Research

Viscous fingering: Glycerol is displaced by air in a model of a porous medium. The gray tones in glycerol indicates the pressure. Models of porous media represent sandstone filled with oil that are being displaced by sea water during oil extraction under the sea bed.

Viscous fingering: Glycerol is displaced by air in a model of a porous medium. The gray tones in glycerol indicates the pressure. Models of porous media represent sandstone filled with oil that are being displaced by sea water during oil extraction under the sea bed. Picture courtesy: Department of Physics, UiO.

The physics of porous media is, when taking a broad view, the physics of multinary mixtures of immiscible solid and fluid constituents. Its relevance to society echoes in numerous engineering disciplines such as chemical engineering, soil mechanics, petroleum engineering, groundwater engineering, geothermics, fuel cell technology… It is also at the core of many scientific disciplines ranging from hydrogeology to pulmonology.

The situation today in porous media research is a patchwork of domains, some of which are advancing at high speed, whereas other domains remain where they have been for decades. For example, pore scale visualization techniques together with advances in numerical techniques and hardware have today reached a level of refinement that makes it possible numerically to reproduce the motion of immiscible fluids and their interfaces in complete detail at the pore level. On the other hand, to derive effective equations at the large-scale continuum level based on what happens at the pore scale – the upscaling problem – remains a rather stagnant endeavor as proven by the popularity of the eighty-year old relative permeability theory of Wyckoff and Botset.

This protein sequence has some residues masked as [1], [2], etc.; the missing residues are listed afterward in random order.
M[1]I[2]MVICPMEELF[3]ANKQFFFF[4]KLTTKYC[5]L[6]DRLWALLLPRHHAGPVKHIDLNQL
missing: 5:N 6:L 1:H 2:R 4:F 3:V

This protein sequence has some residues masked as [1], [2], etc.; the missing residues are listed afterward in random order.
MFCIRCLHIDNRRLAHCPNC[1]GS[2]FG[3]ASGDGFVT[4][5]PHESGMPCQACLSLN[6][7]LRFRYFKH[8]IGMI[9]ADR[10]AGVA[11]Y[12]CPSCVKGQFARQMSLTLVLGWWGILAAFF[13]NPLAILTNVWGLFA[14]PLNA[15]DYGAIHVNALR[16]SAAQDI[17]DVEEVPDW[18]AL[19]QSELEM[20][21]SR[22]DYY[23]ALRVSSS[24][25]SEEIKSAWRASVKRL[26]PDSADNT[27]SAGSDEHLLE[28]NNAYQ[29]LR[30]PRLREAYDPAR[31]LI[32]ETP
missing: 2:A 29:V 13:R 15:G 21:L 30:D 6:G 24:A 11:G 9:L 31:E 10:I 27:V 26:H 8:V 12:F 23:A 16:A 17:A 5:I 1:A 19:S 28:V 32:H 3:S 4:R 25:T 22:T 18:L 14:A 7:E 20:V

Computer simulated segregation process in a pack of particles with two different sizes. Air is blown through the pack from the bottom. This sorts the particles in areas where one finds almost exclusively one of the particle sizes

Computer simulated segregation process in a pack of particles with two different sizes. Air is blown through the pack from the bottom. This sorts the particles in areas where one finds almost exclusively one of the particle sizes. Picture courtesy: Department of Physics, UiO.

It is the aim of any physical theory to join experimental observations into a common framework reducing the field to solving mathematical problems. Here is an example. The flow of Newtonian fluids remained a catalogue over experimental observations until the advent of the Navier-Stokes equations. Afterwards, the problem became solving these equations with the proper boundary conditions. (That it is extremely difficult to solve these equations in the majority of instances is a different story.) The science of porous media is still at the catalogue stage with no general theory of porous media flow in existence nor in sight.

This Research Topic aims to present a snapshot of the state of the art in some of the domains that constitute the physics of porous media. The physics of porous media is of course far too wide to make it possible to give a comprehensive picture of the field. However, we will present the use of porous media in a number of contexts such as fuel cells, frost heave, etc. besides presenting fundamental theories and experimental results. Interdisciplinarity is a key word. (Frontiers in Physics, Physics of Porous Media, Available from: https://www.frontiersin.org/research-topics/6832/physics-of-porous-media)

Research-projects

Coral like structure that forms during displacement of a frictional fluid. Picture courtesy: Department of Physics, UiO.

Thermodynamics of flow in porous media

Deformable porous media

Steady-state properties of flow in porous media

Transient immiscible two-phase flow

Thermodynamic Driving Forces

Porous Transport Layers for PEM Fuel Cell and Thermoelectric Cells

Microfluidics ans field studies

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